I know and appreciate all the things my phone can do. It is an incredible piece of technology. It can predict where I’m headed, when I get close to my car, and tell me how long it’ll take to get there. It can help me live a healthier life. It can tell me a joke. It can teach me new languages. It can even be used as a phone from time to time! But, in reality, what do I mostly use it for? Text-based messaging, listening to podcasts, social media and…dare I say it?…Candy Crush. (I’ll be the first to admit I have a problem.) I use the fancy stuff every now and again, but I don’t use it anywhere near its full potential. Naturally, this got me thinking of AV systems.
So many control systems being rolled out have all these hooks for analytics. The system can measure how often the room is used, as well as if the technology is used at all. They can compare room bookings to actual room usage. The system can keep track of the most used (and underused) sources and functions in a system. These measurements can be linked to individual users and identify serial “over-bookers,” who schedule meetings in the conference room all day, but never actually show up. The system can ask users if the technology performed well, or if service is required. The control system can automatically send messages to support staff if some device goes off line.
However, are users taking advantage of these incredible features, or are they just playing Candy Crush?
I’ll take it a step further. Are we as an industry making sure these analytics are actually collecting the data we expect them to, and is anyone sitting down with the client on a yearly basis to review what all this data means? I think this could be a huge revenue stream for us, especially as more and more “conference rooms in a box” come to market to take our lunch. However, a few things need to happen before this can become a reality:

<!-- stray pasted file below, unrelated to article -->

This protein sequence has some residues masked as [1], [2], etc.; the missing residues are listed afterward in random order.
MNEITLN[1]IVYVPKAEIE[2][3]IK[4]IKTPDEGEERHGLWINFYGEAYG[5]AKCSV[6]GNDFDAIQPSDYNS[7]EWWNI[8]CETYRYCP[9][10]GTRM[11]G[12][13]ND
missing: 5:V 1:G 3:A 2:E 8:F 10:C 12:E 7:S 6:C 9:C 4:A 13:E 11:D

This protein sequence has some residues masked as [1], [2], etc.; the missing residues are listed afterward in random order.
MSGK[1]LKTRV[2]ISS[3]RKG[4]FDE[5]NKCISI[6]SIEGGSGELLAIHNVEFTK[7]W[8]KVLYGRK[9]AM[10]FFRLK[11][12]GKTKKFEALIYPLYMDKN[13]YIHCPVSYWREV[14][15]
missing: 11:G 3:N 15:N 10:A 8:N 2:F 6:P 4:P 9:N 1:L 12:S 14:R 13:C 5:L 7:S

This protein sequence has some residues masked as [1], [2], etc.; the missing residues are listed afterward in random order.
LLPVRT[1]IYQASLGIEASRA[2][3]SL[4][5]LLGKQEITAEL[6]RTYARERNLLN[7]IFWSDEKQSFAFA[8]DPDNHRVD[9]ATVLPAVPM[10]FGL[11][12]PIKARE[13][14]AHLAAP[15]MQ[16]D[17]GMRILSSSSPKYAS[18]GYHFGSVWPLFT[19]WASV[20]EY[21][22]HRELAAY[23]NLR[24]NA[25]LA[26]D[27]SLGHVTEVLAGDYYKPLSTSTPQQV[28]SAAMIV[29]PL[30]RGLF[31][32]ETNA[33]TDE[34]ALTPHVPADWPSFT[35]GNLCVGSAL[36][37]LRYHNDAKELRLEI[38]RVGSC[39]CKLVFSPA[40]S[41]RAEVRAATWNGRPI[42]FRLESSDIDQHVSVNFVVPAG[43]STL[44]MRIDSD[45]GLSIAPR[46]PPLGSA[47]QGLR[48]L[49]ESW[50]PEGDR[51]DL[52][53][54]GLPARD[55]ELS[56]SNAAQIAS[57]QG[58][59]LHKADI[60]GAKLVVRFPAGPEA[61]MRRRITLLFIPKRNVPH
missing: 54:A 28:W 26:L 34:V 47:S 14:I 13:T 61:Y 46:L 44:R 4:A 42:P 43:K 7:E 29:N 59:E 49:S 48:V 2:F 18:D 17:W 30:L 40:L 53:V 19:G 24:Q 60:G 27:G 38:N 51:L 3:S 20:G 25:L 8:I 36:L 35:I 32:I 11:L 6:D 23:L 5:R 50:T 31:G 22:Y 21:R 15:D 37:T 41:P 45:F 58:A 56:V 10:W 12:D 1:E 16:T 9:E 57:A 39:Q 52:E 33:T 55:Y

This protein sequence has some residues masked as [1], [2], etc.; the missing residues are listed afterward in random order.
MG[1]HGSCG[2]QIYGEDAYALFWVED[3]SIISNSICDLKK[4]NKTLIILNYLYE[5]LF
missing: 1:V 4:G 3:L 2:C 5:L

- Since we are relying on our systems for this data, it is even more imperative that they are 100% complete with no defects. Human users can adapt to small system flaws. Computers cannot.
- We need to make sure the data is actually being collected. In a world of SLCBs (Small Little Check Boxes), it is easy to forget to turn reporting on.
- We need to figure out how to interpret all this data into something users can digest. It’s all well and good to know that Conference Room B is being used 99.9% of the time. We need to come up with room efficiency targets and tolerances that translate into floor/building planning directives, i.e., If you have only two conference spaces on a floor, and they are running at above 85% efficiency…you may need more conference spaces for your users. Or, if the VGA input at the table is used less than 10% of the time, can we finally kill it off?
Not only could this be a great service to offer clients, but think about the position it puts the industry in. It allows us to get in front of the real estate and architectural planners! Instead of being the last kid asked to prom (AV is always forgotten in the construction meetings), we get to be on the prom planning committee!
Instead of just playing Candy Crush with our AV systems, we can start to take full advantage of their features. This might be another powerful tool to elevate the AV industry to its rightful position during the programming phase of projects, instead of just being an afterthought.